WP 2010-12 Form over Matter: Differences in the Incentives to Convert Using Full versus Partial Demutualization in the U.S. Life Insurance Industry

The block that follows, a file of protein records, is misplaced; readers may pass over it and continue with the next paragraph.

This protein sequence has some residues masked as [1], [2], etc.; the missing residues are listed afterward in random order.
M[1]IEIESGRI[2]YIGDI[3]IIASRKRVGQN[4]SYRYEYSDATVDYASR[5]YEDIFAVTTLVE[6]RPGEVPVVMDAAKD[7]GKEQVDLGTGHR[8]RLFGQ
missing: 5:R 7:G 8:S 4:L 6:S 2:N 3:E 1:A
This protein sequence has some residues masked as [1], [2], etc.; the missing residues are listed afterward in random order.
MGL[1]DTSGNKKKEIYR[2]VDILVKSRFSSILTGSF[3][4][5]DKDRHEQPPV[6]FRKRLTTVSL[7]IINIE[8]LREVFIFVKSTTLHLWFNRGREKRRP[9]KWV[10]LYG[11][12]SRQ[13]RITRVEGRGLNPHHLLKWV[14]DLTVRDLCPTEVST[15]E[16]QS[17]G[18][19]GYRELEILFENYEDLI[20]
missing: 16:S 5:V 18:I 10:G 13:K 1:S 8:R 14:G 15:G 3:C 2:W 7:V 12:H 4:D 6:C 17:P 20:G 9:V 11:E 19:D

ABSTRACT. The recent wave of demutualizations has led to the declining significance of the mutual organizational form in the U.S. life insurance industry. Although the prior literature is fairly conclusive regarding the motivations that life insurers had to demutualize, previous research has only considered the decision of whether to convert from the mutual to the stock form of ownership but not the method of conversion. In this paper, we consider the different methods of conversion to explore if the motivations were similar across the firms that chose to fully demutualize versus those that chose to adopt the mutual holding company (MHC) form. Based on a sample of 108 life insurer demutualizations during 1986–2004, overall, we find that demutualizing insurers converted to the stock organizational form largely consistent with the maximization of firm value hypotheses. However our analysis suggests that mutual insurers, which chose to fully demutualize, were primarily motivated by a desire to gain access to external capital markets, while the decision by firms that chose to convert to the mutual holding company form can be explained by other motivations including, most notably, a tax-based incentive. We also find that demutualizing life insurers more aggressively hedge their interest rate risk and increase their exposure to the risks that they are likely to have a comparative advantage to bear—so-called core business risks—both before and after conversion. This coordination between interest rate risk and core business risk is stronger for firms that chose to fully demutualize than for firms that converted to the mutual holding company form.